SLS continues to be this ever receding but very expensive fantasy, scheduled for a future that never arrives, while spending enormous amounts of money that would be far better spent in other ways. The first launch, should it happen in 2020, would be three years later than originally planned, nine years after the initiation of the SLS project, and sixteen years after George Bush first proposed it. For this single unmanned test mission NASA will have spent about $25 billion. Meanwhile, I fully expect Falcon Heavy as well as Blue Origin’s New Glenn to fly numerous times, both costing mere pennies in comparison, and far less time to develop.

The article at the link is not focused on this tidbit. Instead provides a good summary of the National Space Council meeting itself. It increasingly appears, not surprisingly, that the Trump administration is going to focus on streamlining the space regulatory process for commercial space. It is also taking a look at the national security threats to U.S. military assets in space, posed by China and others, which are forcing the military and administration to review how it has been building these assets. Expect a continuing and accelerating shift by the Air Force to many frequently launched smallsats instead big but rarely launched behemoths.

It also appears to me that the Trump administration is treading lightly when it discusses the giant pork projects like SLS. It is partnering closely with all the private companies that build space assets, from the independent commercial space sector epitomized by SpaceX to the traditional big space companies like Boeing and Lockheed Martin. Such a partnership will make it politically difficult to cut the pork that these traditional big companies depend on. Moreover, Trump appears to like these big government projects, as they represent how the U.S. has done space since the 1960s, allowing him to claim credit for a big space project, even if it never flies.

Posted from Beitar just over the green line in the West Bank. I head home late tonight.

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Bigelow establishes company to market its private space stations

Capitalism in space: Bigelow Aerospace yesterday established a marketing company to research and find potential customers for its private space stations.

“You’ll need deep pockets if you’re interested in staying aboard a Bigelow station; prices will likely run in the ‘low seven figures,'” Bigelow said today. He doesn’t expect tourist jaunts to make up the bulk of his business, however. “What we’ve always anticipated and expected is that we would be very involved in helping foreign countries to establish their human space programs, and be able to facilitate whatever their needs were in whatever context that they wanted to pursue,” he said. “The corporate world, obviously, is huge, and [leveraging] that is also our intent.”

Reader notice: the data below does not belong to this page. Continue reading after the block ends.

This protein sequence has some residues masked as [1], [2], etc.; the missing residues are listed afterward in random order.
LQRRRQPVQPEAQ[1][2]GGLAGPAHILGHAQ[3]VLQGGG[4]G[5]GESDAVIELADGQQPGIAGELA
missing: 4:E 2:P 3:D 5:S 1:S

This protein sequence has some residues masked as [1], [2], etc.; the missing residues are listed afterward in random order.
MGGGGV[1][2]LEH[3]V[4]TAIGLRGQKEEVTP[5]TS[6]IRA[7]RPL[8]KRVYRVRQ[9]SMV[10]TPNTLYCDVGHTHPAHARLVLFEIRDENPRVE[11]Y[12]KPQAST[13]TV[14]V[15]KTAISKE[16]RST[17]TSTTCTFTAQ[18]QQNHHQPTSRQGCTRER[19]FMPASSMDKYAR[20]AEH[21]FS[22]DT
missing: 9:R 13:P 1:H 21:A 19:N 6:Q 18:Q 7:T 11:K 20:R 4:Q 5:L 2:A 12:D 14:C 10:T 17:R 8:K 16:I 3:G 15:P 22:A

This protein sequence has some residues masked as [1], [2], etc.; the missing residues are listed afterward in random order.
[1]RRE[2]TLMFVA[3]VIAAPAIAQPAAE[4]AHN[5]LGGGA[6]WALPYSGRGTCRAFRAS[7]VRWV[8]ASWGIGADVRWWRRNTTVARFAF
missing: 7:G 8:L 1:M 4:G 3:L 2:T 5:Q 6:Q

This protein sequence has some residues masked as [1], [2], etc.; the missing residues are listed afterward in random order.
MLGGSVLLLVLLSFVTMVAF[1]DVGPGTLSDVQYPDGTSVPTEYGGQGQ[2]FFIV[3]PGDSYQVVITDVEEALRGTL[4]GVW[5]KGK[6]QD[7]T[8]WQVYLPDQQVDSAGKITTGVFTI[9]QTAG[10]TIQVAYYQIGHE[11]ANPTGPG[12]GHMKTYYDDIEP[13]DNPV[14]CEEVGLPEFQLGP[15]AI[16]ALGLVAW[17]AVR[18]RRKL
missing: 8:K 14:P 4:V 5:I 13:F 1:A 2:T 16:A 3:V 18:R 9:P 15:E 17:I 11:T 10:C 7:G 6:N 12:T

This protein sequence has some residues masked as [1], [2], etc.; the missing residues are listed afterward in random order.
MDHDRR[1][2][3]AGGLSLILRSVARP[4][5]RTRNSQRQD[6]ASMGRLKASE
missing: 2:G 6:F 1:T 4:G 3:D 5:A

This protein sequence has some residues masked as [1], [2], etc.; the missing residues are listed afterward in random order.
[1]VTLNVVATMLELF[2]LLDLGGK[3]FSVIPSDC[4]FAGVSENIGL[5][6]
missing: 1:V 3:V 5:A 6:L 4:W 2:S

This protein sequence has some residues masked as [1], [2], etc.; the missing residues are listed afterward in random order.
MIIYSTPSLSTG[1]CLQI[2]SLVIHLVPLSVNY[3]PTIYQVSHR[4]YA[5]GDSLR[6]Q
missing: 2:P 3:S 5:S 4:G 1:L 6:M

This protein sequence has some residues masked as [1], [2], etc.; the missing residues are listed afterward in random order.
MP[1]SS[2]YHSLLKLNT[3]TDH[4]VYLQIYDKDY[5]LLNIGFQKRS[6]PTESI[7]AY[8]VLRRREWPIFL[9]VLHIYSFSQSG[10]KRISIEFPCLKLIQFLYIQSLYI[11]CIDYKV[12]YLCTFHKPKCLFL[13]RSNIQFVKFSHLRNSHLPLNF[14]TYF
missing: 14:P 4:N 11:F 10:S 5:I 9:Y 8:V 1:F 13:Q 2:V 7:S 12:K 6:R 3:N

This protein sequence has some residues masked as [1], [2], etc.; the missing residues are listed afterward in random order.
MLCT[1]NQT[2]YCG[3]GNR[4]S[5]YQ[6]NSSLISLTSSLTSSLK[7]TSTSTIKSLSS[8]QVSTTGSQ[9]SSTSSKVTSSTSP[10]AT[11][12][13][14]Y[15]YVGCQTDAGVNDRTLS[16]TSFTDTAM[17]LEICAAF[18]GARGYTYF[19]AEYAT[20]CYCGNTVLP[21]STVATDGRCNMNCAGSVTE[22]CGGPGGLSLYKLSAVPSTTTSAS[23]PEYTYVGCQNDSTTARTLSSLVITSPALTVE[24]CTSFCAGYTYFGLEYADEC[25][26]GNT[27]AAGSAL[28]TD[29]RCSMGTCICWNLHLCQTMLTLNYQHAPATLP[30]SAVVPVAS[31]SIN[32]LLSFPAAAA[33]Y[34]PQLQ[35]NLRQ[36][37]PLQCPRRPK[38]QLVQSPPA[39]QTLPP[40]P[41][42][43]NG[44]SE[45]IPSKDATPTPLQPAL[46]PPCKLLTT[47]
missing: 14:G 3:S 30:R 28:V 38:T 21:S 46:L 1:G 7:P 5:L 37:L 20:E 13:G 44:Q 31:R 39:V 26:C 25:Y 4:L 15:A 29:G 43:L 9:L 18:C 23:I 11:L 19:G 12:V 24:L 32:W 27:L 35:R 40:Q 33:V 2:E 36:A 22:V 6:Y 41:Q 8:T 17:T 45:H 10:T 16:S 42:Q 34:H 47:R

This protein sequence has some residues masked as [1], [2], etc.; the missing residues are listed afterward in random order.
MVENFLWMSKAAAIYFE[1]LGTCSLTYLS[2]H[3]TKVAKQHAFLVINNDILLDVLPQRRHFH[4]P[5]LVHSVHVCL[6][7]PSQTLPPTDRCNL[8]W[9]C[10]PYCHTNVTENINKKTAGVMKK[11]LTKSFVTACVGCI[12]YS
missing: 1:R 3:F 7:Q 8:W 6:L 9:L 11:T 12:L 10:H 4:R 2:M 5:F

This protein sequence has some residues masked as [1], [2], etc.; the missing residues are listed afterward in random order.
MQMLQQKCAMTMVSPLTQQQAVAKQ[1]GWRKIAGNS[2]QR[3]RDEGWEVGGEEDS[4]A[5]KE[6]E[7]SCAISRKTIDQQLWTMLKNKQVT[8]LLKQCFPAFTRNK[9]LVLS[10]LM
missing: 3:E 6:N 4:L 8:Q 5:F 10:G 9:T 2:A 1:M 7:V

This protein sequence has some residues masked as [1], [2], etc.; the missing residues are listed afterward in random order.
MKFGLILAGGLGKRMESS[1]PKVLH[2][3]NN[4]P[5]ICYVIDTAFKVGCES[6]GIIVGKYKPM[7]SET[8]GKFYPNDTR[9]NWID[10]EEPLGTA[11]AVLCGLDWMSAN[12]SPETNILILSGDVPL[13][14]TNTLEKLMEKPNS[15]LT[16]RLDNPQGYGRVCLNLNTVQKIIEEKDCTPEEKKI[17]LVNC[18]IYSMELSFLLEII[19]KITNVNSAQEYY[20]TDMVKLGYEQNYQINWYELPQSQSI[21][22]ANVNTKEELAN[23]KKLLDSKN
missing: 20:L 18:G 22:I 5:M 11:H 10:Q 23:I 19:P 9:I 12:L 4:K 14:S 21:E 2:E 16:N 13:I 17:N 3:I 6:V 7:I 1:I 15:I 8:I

Bigelow already says it will launch to of its large B330 modules in 2021, with another aimed for lunar orbit in 2022. I must note that the 2021 launch date appears to be year later then earlier announcements.

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Identifying the mysterious dark bands in Venus’s atmosphere

The uncertainty of science: Scientists have now proposed two new best candidates for the unknown major component in Venus’s upper atmosphere that was first identified in 1974 when Mariner 10 took the first good close-up images.

We have analyzed spectra taken during the second Venus flyby of MErcury Surface, Space ENvironment, GEochemistry, and Ranging (MESSENGER) spacecraft on its route to Mercury, in 2007. Using a numerical code, we have reproduced the light reflected by the equatorial atmosphere of the planet and retrieved the distribution of particles in the upper atmosphere of Venus, with a cloud top of some 75 km above the surface. We have also retrieved the absorption spectrum of the puzzling absorber and compared it with some previously proposed candidates. While no perfect match is found, sulfur-bearing species (S2O and S2O2) provide the best agreement. There is still a long way to undoubtedly identify Venus’s UV absorber, but this work provides substantial spectral constraints.

The dark absorber shows up as dark streaks in the upper atmosphere, and allows images to track wind and cloud movement. No one has been able to firmly identify it.

S2O and S2O2 are disulfur monoxide and disulfur dioxide respectively, both of which are unstable on Earth. The first is thought to have been detected in Io’s numerous volcanic eruptions, with it settling as a solid around at least one volcano, Pele. The second has already been suggested as the dark absorber. This research helps confirm that earlier research.

Note however that other research says there is too little sulfur in Venus’s atmosphere for this to be its dark absorber. The science here therefore remains decidedly unsettled.